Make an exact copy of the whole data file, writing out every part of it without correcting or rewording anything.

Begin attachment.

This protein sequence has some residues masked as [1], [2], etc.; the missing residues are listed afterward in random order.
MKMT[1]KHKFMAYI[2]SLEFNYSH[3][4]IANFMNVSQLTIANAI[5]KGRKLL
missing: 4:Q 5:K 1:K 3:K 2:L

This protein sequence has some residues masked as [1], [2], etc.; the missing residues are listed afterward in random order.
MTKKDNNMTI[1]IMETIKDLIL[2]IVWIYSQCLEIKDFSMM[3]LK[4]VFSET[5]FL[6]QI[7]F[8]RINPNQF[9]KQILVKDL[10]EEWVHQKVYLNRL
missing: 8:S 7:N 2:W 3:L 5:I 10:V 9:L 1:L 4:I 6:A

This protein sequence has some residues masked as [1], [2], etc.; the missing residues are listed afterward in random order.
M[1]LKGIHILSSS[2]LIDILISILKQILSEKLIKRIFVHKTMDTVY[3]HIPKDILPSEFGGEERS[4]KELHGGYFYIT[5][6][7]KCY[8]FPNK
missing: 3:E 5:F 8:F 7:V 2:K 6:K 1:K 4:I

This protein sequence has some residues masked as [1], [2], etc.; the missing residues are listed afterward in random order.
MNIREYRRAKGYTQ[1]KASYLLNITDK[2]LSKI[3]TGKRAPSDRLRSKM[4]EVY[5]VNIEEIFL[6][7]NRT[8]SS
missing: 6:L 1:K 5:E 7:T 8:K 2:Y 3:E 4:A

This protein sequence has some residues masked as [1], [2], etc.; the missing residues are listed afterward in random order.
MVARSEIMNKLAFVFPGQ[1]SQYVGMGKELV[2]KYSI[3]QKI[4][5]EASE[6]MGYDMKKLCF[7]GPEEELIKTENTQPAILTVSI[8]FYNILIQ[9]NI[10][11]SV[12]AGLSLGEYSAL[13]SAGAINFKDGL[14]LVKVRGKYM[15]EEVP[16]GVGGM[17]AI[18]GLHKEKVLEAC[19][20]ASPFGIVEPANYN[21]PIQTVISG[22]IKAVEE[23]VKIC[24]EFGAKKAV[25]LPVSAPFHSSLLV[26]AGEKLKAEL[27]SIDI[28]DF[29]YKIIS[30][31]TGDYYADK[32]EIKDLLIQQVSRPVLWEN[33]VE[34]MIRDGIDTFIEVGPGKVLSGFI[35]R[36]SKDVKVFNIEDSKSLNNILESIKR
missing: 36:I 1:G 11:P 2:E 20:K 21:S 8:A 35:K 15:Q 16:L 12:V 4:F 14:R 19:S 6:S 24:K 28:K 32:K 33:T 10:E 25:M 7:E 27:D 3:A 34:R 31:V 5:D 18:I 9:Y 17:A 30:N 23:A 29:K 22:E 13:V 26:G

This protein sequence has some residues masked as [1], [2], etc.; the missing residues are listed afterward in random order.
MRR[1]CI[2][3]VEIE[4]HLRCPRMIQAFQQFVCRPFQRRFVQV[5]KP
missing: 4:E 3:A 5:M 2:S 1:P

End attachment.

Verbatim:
This protein sequence has some residues masked as [1], [2], etc.; the missing residues are listed afterward in random order.
MKMT[1]KHKFMAYI[2]SLEFNYSH[3][4]IANFMNVSQLTIANAI[5]KGRKLL
missing: 4:Q 5:K 1:K 3:K 2:L

This protein sequence has some residues masked as [1], [2], etc.; the missing residues are listed afterward in random order.
MTKKDNNMTI[1]IMETIKDLIL[2]IVWIYSQCLEIKDFSMM[3]LK[4]VFSET[5]FL[6]QI[7]F[8]RINPNQF[9]KQILVKDL[10]EEWVHQKVYLNRL
missing: 8:S 7:N 2:W 3:L 5:I 10:V 9:L 1:L 4:I 6:A

This protein sequence has some residues masked as [1], [2], etc.; the missing residues are listed afterward in random order.
M[1]LKGIHILSSS[2]LIDILISILKQILSEKLIKRIFVHKTMDTVY[3]HIPKDILPSEFGGEERS[4]KELHGGYFYIT[5][6][7]KCY[8]FPNK
missing: 3:E 5:F 8:F 7:V 2:K 6:K 1:K 4:I

This protein sequence has some residues masked as [1], [2], etc.; the missing residues are listed afterward in random order.
MNIREYRRAKGYTQ[1]KASYLLNITDK[2]LSKI[3]TGKRAPSDRLRSKM[4]EVY[5]VNIEEIFL[6][7]NRT[8]SS
missing: 6:L 1:K 5:E 7:T 8:K 2:Y 3:E 4:A

This protein sequence has some residues masked as [1], [2], etc.; the missing residues are listed afterward in random order.
MVARSEIMNKLAFVFPGQ[1]SQYVGMGKELV[2]KYSI[3]QKI[4][5]EASE[6]MGYDMKKLCF[7]GPEEELIKTENTQPAILTVSI[8]FYNILIQ[9]NI[10][11]SV[12]AGLSLGEYSAL[13]SAGAINFKDGL[14]LVKVRGKYM[15]EEVP[16]GVGGM[17]AI[18]GLHKEKVLEAC[19][20]ASPFGIVEPANYN[21]PIQTVISG[22]IKAVEE[23]VKIC[24]EFGAKKAV[25]LPVSAPFHSSLLV[26]AGEKLKAEL[27]SIDI[28]DF[29]YKIIS[30][31]TGDYYADK[32]EIKDLLIQQVSRPVLWEN[33]VE[34]MIRDGIDTFIEVGPGKVLSGFI[35]R[36]SKDVKVFNIEDSKSLNNILESIKR
missing: 36:I 1:G 11:P 2:E 20:K 21:S 8:A 35:K 15:Q 16:L 12:V 4:F 14:R 19:S 6:S 24:K 28:K 32:K 33:T 10:E 25:M 7:E 27:D 3:A 34:R 31:V 5:D 18:I 9:Y 17:A 30:N 23:A 29:K 22:E 13:V 26:G

This protein sequence has some residues masked as [1], [2], etc.; the missing residues are listed afterward in random order.
MRR[1]CI[2][3]VEIE[4]HLRCPRMIQAFQQFVCRPFQRRFVQV[5]KP
missing: 4:E 3:A 5:M 2:S 1:P